Once the Arduino is connected to the internet, it would work exactly as before, except that you probably wouldn’t be able to poll it several times a second as I do in the examples above, due to network latencies.
    There are a number of resources that can be found online for learning how to connect an Arduino to the internet, such as this one, and there’s a DHCP library for obtain network configurations.

  3. Great work this is a neat way to display data. But, (always a but) I want to make the data collection a remote self contained element, and use a wireless router to transmit the data. The setup I have now is a takeoff of one of the WEBDUINO examples. The only fault it has is having to redraw (reload) the page with each update. I plan to gather temperature data, digital states, and some data gathered from a CARRIER 4 zone HVAC control system, If there is info on how this can be accomplished, please let me know.
    Mike Brian

  4. > The only fault it has is having to redraw (reload) the page with each update.
    Using the JSON-P pattern above should make it possible for you to update the data without reloading the page each time.
    You can look at my library here:
    Or you can just update the sketch you are using to return data in a JSON-P format. The basic idea is simply that you load in the page from the Arduino as a new script and evaluate it with each update. When the script loads, it calls a method with all the updated data values.

  5. I have the data and will look at reworking my project as you suggested. The one important detail is using a wireless router.? Routers are so cheap these days it would seem a shame to not use them.

  6. what does it mean if i get this when browsing to the above mentioned IP address? I assume i actually do need a sd card plugged in?
    arduinoEthernetComCallback(‘{“A0″: 1023,”A1″: 718,”A2″: 543,”A3″: 468,”A4″: 358,”A5”: 324}’)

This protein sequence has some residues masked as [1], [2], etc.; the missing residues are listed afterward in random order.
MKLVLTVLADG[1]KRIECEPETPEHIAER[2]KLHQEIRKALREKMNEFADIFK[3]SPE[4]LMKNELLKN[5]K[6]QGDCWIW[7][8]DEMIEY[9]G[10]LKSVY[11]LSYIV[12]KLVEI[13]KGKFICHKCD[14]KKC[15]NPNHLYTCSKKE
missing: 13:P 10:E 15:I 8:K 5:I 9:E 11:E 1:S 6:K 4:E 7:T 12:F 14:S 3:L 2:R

1. Hi Andrew,
      That’s actually exactly what you would expect to see if you browse directly to the IP address that the Arduino-server is running on. The data is showing the actual voltage value (scaled from 0 to 1023) on each of the pins. You’ll notice that if you refresh the page, the numbers will change slightly, depending on if you have floating voltages.
      What the graph does, and the other examples above, is to very rapidly poll that page to get streaming data. This way you can have a graph or anything else on a webpage that uses real-time Arduino data. There is no need for an SD card.
      If you’re seeing that data when visiting the IP address, everything should be working, so try hitting the “Start” button on the second example above. You should see the data coming in and being graphed (although note that the scaling of the graph may be way off depending on what values you are getting).

  7. i not really understand the step.
    can you explain more detail? like explain step by step.
    after i follow the step u give below:
    [Upload the tiny server sketch to your Arduino
    Plug in your ethernet shield, connect the Arduino to your computer with an ethernet cable and wait about 30 seconds for the Arduino server to boot up
    Optionally connect a sensor to pin A0. (The demo below is scaled for a L35 temperature sensor, but you don’t need it — you might need to rescale the graph by dragging on the axis to see the plot, though)
    Click the “Start Reading” button below]
    but i cant get function
    it function.
    so is it need to make use of wampserver, download some plugin to support?

    1. Hi Jack,
      This demo does not need any other software running on your computer. It does require a modern browser, though — preferably Chrome or Firefox.
      Are you able to upload the sketch to your Arduino? And did you plug an Ethernet cable between the Arduino and your computer? Then did you turn the Arduino on and wait 30 seconds before pressing the “Start Reading” button?
      If, after 30 seconds, nothing shows when you press Start Reading, can you see anything at this link: (with the Arduino on and still plugged into your computer with the Ethernet cable)?

      1. >>I apologize for my mistake.
        >> before that i was connected to router but not computer.
        For connecting to computer is successfully.
        >>but now i got one question to ask .
        >> is it this thing can work with router?
        because recently i was work on router and ethernet shield. try to view the data over different network and monitor.

        1. Hi Jack,
          Great that you got it working!
          For connecting it to a router, take a look at my answer to James Bahr above. There are also a number of other pages on the web that discuss finding your Arduino across the network — it sounds like you were already doing some of that. You would need to change the sketch and change the code that finds the IP address, but the code that gets and draws the data can probably be the same.